This Farm of the Future Uses No Soil and 95% Less Water
Watch the next episode about San Francisco becoming a zero waste city: https://www.youtube.com/watch?v=Cg3OA1s8-SI&list=UUJsSEDFFnMFvW9JWU6XUn0Q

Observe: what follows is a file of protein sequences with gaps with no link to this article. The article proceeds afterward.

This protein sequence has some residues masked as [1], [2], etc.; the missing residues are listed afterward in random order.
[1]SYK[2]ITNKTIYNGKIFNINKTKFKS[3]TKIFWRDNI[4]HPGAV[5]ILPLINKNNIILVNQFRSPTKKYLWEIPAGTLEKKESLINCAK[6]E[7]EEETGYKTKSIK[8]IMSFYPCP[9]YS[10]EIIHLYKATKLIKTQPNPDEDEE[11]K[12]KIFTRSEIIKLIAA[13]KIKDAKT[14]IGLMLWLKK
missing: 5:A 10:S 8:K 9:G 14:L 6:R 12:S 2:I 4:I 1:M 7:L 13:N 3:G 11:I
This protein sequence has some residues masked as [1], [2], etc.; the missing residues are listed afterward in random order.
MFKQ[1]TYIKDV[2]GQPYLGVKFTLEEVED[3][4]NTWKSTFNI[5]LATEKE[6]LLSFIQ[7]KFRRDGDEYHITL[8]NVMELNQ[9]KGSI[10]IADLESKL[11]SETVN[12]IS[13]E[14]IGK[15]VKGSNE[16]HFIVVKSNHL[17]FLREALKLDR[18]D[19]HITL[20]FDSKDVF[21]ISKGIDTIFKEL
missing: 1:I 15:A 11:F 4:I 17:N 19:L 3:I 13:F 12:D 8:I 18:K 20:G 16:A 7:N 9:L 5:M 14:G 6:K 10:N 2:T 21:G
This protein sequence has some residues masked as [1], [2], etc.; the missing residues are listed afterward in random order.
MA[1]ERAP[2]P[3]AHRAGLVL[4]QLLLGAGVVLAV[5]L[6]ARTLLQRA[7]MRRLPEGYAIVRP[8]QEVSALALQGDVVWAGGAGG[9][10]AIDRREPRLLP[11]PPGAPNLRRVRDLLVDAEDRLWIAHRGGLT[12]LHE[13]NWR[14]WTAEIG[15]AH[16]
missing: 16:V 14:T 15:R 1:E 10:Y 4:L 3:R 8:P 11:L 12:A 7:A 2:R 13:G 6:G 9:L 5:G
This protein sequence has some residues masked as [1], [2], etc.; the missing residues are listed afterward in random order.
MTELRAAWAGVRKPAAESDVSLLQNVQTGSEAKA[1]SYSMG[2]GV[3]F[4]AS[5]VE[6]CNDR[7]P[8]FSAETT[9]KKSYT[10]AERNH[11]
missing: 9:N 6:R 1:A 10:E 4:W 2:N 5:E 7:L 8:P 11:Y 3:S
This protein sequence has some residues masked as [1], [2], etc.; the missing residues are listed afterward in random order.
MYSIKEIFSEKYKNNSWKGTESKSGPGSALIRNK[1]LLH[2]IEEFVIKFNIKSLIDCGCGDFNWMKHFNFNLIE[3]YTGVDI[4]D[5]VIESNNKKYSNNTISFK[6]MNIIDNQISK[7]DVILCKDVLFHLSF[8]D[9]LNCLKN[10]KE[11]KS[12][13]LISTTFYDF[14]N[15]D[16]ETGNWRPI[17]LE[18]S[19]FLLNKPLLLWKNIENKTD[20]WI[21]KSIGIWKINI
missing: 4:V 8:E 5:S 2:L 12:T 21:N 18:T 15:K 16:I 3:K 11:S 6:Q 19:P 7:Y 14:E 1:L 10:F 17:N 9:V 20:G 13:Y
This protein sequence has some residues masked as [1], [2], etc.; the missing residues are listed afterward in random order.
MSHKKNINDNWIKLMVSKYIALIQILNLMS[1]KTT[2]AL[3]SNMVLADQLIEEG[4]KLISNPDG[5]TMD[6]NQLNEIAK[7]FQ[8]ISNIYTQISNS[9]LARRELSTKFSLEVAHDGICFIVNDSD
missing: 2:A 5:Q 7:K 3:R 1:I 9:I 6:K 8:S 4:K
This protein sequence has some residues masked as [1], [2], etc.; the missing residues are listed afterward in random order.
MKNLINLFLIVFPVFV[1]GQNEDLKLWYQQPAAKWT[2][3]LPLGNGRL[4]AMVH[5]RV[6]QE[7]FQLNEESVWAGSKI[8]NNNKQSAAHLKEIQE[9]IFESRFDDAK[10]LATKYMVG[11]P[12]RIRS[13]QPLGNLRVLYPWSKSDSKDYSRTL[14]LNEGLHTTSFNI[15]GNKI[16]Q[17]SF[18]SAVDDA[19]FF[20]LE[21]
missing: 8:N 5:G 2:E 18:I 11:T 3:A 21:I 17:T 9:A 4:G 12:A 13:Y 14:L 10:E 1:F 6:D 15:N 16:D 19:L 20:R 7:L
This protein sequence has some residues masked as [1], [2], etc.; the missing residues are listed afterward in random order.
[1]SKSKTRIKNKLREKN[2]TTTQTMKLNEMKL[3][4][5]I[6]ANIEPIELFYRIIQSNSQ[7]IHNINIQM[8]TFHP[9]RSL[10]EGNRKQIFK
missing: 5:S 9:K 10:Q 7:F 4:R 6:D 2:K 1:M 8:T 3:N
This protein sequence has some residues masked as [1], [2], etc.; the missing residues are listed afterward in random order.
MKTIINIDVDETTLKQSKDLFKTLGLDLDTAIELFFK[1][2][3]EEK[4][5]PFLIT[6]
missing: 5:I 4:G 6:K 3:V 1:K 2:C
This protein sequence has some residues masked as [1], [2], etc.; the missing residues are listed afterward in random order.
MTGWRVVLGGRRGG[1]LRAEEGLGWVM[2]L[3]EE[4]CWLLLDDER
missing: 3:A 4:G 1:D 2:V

As urban populations continue to rise, innovators are looking beyond traditional farming as a way to feed everyone while having less impact on our land and water resources. Vertical farming is one solution that's been implemented around the world. Vertical farms produce crops in stacked layers, often in controlled environments such as those built by AeroFarms in Newark, New Jersey. AeroFarms grows a variety of leafy salad greens using a process called "aeroponics," which relies on air and mist. AeroFarms' crops are grown entirely indoors using a reusable cloth medium made from recycled plastics. In the absence of sun exposure, the company uses LED lights that expose plants to only certain types of spectrum. AeroFarms claims it uses 95% less water than a traditional farm thanks to its specially designed root misting system. And it is now building out a new 70,000 square foot facility in a former steel mill. Once completed, it's expected to grow 2 million pounds of greens per year, making it the largest indoor vertical farm in the world.